LGBTQ Tours at the V&A

“There are around 4,000 LGBTQ objects in the V&A’s collection” my volunteer tour guide told me and the rest of the group as we were about to embark on the V&A’s ground-breaking LGBTQ tour. “Don’t worry,” she reassured us, with a smile as our feet began to ache with the thought of all that walking “We won’t be visiting all of them.”

The cast gallery at the V&A

The cast gallery at the V&A

Considering the V&A looks after about 3 million objects I have a sneaking suspicion that there’s a vast swathe of the collection with as yet uncovered LGBTQ connections. It is still fairly early days for these tours, so there’s still plenty of time to find the rest. Moreover, looking at collections to uncover the oft covered-up queerness of objects is still in its infancy.

In a blog post “Why the V&A Gay and Lesbian Tour is essential” Dan Vo, an active member of the V&A’s LGBTQ working group asks Dawn Hoskins, an assistant curator and co-chair of the group  if previous efforts to highlight these histories for special occasions is enough. She replied ‘As museums do more to recognise LGBTQ histories, I feel the previous lack of content and recognition becomes even more glaringly apparent and disappointing.’

These tours are a regular part of the programming, and are doing a lot of important work to highlight these histories. Already, this work is paying off, as they have have shown over 1000 people around the V&A and have won an important award celebrating their work. Hopefully we will see more and more places uncover their LGBTQ stories as a result.

Now, I can’t believe it has taken me this long to go on a tour (work, as it often does, got in the way. The joys of working weekends!) but yesterday I was lucky enough to go on one. Lucky is the right word in more ways than one. Not only did the ongoing train disruption make my journey more stressful than it needed to be, the colossal V&A was at maximum capacity! FOH dealt with the situation admirably, and the volunteers from the LGBTQ tour came out to the queue to let us know what was going on with them and to reassure those interested that we wouldn’t miss out.

Excellent visitor management – I doff my cap!

The tour took a cross-section approach to the collection, showing us how an Ancient Indian statue, a 20th Century chair, modern ceramics, 1980s photography and a ballet poster all contributed to the LGBTQ story.

As we set off, our guide jokingly warned us “We are going to see a lot of bums, boobs and willies,” as if that has ever put anyone off a tour ;).

Our first stop was Shiva as Ardhanisvgara, the Lord Who is Half Woman. In this case, that interpretation was literal, as the small statue had both male and female features. As the object has sacred connections, it was interesting to consider gender fluidity in a relgious context.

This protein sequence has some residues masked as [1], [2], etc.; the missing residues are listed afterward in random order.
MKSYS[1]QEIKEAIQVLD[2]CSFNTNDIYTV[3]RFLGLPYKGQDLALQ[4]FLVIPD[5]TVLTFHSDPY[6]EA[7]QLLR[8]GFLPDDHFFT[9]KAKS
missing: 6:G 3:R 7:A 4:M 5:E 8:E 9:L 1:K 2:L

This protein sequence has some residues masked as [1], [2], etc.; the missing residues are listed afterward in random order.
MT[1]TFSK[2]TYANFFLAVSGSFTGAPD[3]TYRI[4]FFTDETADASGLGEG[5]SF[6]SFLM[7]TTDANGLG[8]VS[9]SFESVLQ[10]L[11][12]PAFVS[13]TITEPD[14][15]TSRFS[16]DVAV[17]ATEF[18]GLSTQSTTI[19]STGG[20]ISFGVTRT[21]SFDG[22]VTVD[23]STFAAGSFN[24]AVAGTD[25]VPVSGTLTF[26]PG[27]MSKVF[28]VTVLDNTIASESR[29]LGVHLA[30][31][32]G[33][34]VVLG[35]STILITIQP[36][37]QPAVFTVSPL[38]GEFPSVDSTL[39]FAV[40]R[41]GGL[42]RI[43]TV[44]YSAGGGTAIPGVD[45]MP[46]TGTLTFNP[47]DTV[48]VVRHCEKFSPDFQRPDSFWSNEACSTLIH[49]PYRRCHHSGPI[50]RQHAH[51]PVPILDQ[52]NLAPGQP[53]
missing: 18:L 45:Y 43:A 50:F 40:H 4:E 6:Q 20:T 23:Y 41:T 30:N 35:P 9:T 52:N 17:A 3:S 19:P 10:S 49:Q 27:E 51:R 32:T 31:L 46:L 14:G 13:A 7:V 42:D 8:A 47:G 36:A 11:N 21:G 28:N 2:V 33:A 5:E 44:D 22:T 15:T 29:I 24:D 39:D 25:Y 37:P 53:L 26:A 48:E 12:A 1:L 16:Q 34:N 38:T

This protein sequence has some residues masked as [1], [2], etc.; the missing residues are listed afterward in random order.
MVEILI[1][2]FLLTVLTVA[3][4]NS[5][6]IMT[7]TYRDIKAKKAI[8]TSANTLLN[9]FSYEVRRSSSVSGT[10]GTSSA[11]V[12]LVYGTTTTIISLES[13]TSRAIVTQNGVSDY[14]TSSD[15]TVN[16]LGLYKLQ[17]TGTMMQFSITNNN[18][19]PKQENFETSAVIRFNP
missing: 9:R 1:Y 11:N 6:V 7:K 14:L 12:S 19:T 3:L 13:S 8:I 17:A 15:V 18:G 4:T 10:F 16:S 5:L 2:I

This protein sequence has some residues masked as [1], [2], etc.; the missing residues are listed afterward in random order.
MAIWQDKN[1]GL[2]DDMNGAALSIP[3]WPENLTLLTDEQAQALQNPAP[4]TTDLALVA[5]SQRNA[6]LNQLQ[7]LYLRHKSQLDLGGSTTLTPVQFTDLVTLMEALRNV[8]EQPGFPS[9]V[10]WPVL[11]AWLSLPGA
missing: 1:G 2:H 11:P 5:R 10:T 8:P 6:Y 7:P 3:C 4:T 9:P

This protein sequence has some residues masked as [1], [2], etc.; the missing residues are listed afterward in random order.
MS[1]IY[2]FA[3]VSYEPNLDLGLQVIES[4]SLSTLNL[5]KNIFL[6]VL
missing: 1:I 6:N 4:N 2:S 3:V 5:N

Shiva as The Lord Who is Half Woman

Shiva as The Lord Who is Half Woman (C) V&A Museum

From here, we make the unlikely journey to a deck-chair inspired piece of furniture. Designed by Eileen GrayEileen Gray, the attention was more on Gray than her chair. It’s refreshing to focus on the maker, who can be forgotten, unknown or over-shadowed by their creation.

Eileen Gray's Transatlantique chair

Eileen Gray’s Transatlantique chair


April Ashley on a vase by Grayson Perry

April Ashley on a vase by Grayson Perry

Speaking of makers, Grayson Perry popped up, as he always does (he’s part of Brighton Museum’s LGBTQ trail too). In a piece celebrating his icons, we focussed on his admiration of April Ashley, a very important figure in Trans history. Her portrait’s placement in a roundel reflects her iconic status. That’s the old-school meaning of iconic. Not whatever Buzzfeed are using it for.

Moving down to photography, we were shown Fani-Kayode’s Nothing to Lose XII. One thing that particularly struck me about this, was our guide telling us that Fani-Kayode said that he “made his work gay on purpose.” It was something that I found incredibly empowering.

Jean Cocteau's depiction of Nijinski

Jean Cocteau’s depiction of Nijinski

Our last official stop was in front of a large poster designed by Jean Cocteau. Our eyes were drawn by the long, dynamic line of the piece – the graceful figure presented to us at odds with the dancer-subject’s natural stockiness. The dancer is Nijinski, the greatest male dancer of the 20th century. His story, as so many LGBTQ ones do, ended in tragedy.

That’s where our tour officially ended, but such was our group’s enthusiasm, our guide added one last stop; a Ganymede. One of many ‘beautiful boys’ that adorn the museum, and one of Zeus’ many lovers/victims.

Ganymede bearing a cup for Zeus as an Eagle

Ganymede bearing a cup for Zeus as an Eagle

The V&A’s LGBTQ Tours take place on the last Saturday of the month from 16.00-17.00 and they are free. They are also incredibly important for highlighting histories, stories and connections that have been kept quiet for far too long. Each tour is different, so I’m looking at my calendar to figure out when I can go again.


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